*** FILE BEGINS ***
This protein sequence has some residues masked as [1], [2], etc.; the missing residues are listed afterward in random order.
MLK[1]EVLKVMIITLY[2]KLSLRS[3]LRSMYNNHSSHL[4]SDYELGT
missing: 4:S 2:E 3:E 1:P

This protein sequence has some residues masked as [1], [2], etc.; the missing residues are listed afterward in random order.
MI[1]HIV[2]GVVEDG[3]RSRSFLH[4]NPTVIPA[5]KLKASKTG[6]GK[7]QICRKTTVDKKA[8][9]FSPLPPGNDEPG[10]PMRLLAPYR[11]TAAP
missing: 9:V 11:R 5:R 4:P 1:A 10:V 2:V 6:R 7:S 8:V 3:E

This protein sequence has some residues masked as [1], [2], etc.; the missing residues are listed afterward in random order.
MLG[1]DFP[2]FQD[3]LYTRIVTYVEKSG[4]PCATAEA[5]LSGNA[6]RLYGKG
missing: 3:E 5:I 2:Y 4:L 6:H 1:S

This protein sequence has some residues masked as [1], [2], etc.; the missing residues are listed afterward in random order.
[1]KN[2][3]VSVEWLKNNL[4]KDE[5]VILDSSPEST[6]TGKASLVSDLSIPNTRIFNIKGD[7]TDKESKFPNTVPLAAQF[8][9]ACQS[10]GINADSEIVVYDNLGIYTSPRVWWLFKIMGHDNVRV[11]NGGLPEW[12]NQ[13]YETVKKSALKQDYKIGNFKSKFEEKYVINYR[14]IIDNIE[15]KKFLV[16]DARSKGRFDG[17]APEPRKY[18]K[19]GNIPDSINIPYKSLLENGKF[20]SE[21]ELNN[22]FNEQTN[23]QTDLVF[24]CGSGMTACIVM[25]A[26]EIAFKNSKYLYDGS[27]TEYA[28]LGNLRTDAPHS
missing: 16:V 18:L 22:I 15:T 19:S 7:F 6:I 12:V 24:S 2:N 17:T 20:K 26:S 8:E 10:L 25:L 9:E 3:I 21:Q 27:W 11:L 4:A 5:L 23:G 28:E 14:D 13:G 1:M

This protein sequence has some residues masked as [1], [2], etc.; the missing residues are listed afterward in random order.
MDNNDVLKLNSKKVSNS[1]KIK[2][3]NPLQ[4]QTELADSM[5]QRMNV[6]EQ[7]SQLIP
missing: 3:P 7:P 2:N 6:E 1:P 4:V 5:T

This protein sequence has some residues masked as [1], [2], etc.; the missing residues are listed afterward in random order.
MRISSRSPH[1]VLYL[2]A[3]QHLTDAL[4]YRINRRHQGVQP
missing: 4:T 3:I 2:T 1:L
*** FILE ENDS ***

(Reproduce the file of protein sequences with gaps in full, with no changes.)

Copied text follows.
This protein sequence has some residues masked as [1], [2], etc.; the missing residues are listed afterward in random order.
MLK[1]EVLKVMIITLY[2]KLSLRS[3]LRSMYNNHSSHL[4]SDYELGT
missing: 4:S 2:E 3:E 1:P

This protein sequence has some residues masked as [1], [2], etc.; the missing residues are listed afterward in random order.
MI[1]HIV[2]GVVEDG[3]RSRSFLH[4]NPTVIPA[5]KLKASKTG[6]GK[7]QICRKTTVDKKA[8][9]FSPLPPGNDEPG[10]PMRLLAPYR[11]TAAP
missing: 9:V 11:R 5:R 4:P 1:A 10:V 2:V 6:R 7:S 8:V 3:E

This protein sequence has some residues masked as [1], [2], etc.; the missing residues are listed afterward in random order.
MLG[1]DFP[2]FQD[3]LYTRIVTYVEKSG[4]PCATAEA[5]LSGNA[6]RLYGKG
missing: 3:E 5:I 2:Y 4:L 6:H 1:S

This protein sequence has some residues masked as [1], [2], etc.; the missing residues are listed afterward in random order.
[1]KN[2][3]VSVEWLKNNL[4]KDE[5]VILDSSPEST[6]TGKASLVSDLSIPNTRIFNIKGD[7]TDKESKFPNTVPLAAQF[8][9]ACQS[10]GINADSEIVVYDNLGIYTSPRVWWLFKIMGHDNVRV[11]NGGLPEW[12]NQ[13]YETVKKSALKQDYKIGNFKSKFEEKYVINYR[14]IIDNIE[15]KKFLV[16]DARSKGRFDG[17]APEPRKY[18]K[19]GNIPDSINIPYKSLLENGKF[20]SE[21]ELNN[22]FNEQTN[23]QTDLVF[24]CGSGMTACIVM[25]A[26]EIAFKNSKYLYDGS[27]TEYA[28]LGNLRTDAPHS
missing: 16:V 18:L 22:I 15:T 19:S 7:F 6:I 12:V 24:S 2:N 17:T 20:K 26:S 8:E 10:L 25:L 9:E 3:I 21:Q 27:W 11:L 4:A 5:L 23:G 28:E 14:D 13:G 1:M

This protein sequence has some residues masked as [1], [2], etc.; the missing residues are listed afterward in random order.
MDNNDVLKLNSKKVSNS[1]KIK[2][3]NPLQ[4]QTELADSM[5]QRMNV[6]EQ[7]SQLIP
missing: 3:P 7:P 2:N 6:E 1:P 4:V 5:T

This protein sequence has some residues masked as [1], [2], etc.; the missing residues are listed afterward in random order.
MRISSRSPH[1]VLYL[2]A[3]QHLTDAL[4]YRINRRHQGVQP
missing: 4:T 3:I 2:T 1:L